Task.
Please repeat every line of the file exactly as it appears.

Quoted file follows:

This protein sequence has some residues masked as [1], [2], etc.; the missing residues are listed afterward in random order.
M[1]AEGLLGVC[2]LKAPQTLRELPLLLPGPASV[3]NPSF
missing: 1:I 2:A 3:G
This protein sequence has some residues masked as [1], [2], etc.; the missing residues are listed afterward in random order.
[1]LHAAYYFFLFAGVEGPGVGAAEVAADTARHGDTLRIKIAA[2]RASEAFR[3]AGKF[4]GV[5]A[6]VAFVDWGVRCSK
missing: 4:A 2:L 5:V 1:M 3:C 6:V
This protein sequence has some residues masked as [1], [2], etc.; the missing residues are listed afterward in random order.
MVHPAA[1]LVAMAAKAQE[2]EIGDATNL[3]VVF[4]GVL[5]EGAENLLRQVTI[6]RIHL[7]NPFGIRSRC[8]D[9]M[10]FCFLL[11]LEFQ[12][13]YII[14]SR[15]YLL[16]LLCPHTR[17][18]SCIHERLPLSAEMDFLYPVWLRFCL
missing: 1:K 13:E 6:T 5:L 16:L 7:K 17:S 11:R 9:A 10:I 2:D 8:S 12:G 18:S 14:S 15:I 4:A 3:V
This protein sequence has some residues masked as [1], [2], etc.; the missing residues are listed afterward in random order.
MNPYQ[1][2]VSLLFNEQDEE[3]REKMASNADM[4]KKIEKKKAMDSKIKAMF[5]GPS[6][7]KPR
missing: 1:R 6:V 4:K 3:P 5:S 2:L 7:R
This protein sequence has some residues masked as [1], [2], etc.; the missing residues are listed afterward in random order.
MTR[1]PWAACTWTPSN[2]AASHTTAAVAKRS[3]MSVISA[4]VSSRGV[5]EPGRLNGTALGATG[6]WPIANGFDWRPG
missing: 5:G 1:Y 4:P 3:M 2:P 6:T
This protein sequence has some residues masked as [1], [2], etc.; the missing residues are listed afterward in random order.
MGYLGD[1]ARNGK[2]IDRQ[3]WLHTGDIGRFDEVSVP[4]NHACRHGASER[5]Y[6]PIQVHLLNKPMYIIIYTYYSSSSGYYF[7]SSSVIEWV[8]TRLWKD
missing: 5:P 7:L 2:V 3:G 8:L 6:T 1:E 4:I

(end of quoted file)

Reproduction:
This protein sequence has some residues masked as [1], [2], etc.; the missing residues are listed afterward in random order.
M[1]AEGLLGVC[2]LKAPQTLRELPLLLPGPASV[3]NPSF
missing: 1:I 2:A 3:G
This protein sequence has some residues masked as [1], [2], etc.; the missing residues are listed afterward in random order.
[1]LHAAYYFFLFAGVEGPGVGAAEVAADTARHGDTLRIKIAA[2]RASEAFR[3]AGKF[4]GV[5]A[6]VAFVDWGVRCSK
missing: 4:A 2:L 5:V 1:M 3:C 6:V
This protein sequence has some residues masked as [1], [2], etc.; the missing residues are listed afterward in random order.
MVHPAA[1]LVAMAAKAQE[2]EIGDATNL[3]VVF[4]GVL[5]EGAENLLRQVTI[6]RIHL[7]NPFGIRSRC[8]D[9]M[10]FCFLL[11]LEFQ[12][13]YII[14]SR[15]YLL[16]LLCPHTR[17][18]SCIHERLPLSAEMDFLYPVWLRFCL
missing: 1:K 13:E 6:T 5:L 16:L 7:K 17:S 11:R 9:A 10:I 2:D 8:S 12:G 18:S 14:S 15:I 4:A 3:V
This protein sequence has some residues masked as [1], [2], etc.; the missing residues are listed afterward in random order.
MNPYQ[1][2]VSLLFNEQDEE[3]REKMASNADM[4]KKIEKKKAMDSKIKAMF[5]GPS[6][7]KPR
missing: 1:R 6:V 4:K 3:P 5:S 2:L 7:R
This protein sequence has some residues masked as [1], [2], etc.; the missing residues are listed afterward in random order.
MTR[1]PWAACTWTPSN[2]AASHTTAAVAKRS[3]MSVISA[4]VSSRGV[5]EPGRLNGTALGATG[6]WPIANGFDWRPG
missing: 5:G 1:Y 4:P 3:M 2:P 6:T
This protein sequence has some residues masked as [1], [2], etc.; the missing residues are listed afterward in random order.
MGYLGD[1]ARNGK[2]IDRQ[3]WLHTGDIGRFDEVSVP[4]NHACRHGASER[5]Y[6]PIQVHLLNKPMYIIIYTYYSSSSGYYF[7]SSSVIEWV[8]TRLWKD
missing: 5:P 7:L 2:V 3:G 8:L 6:T 1:E 4:I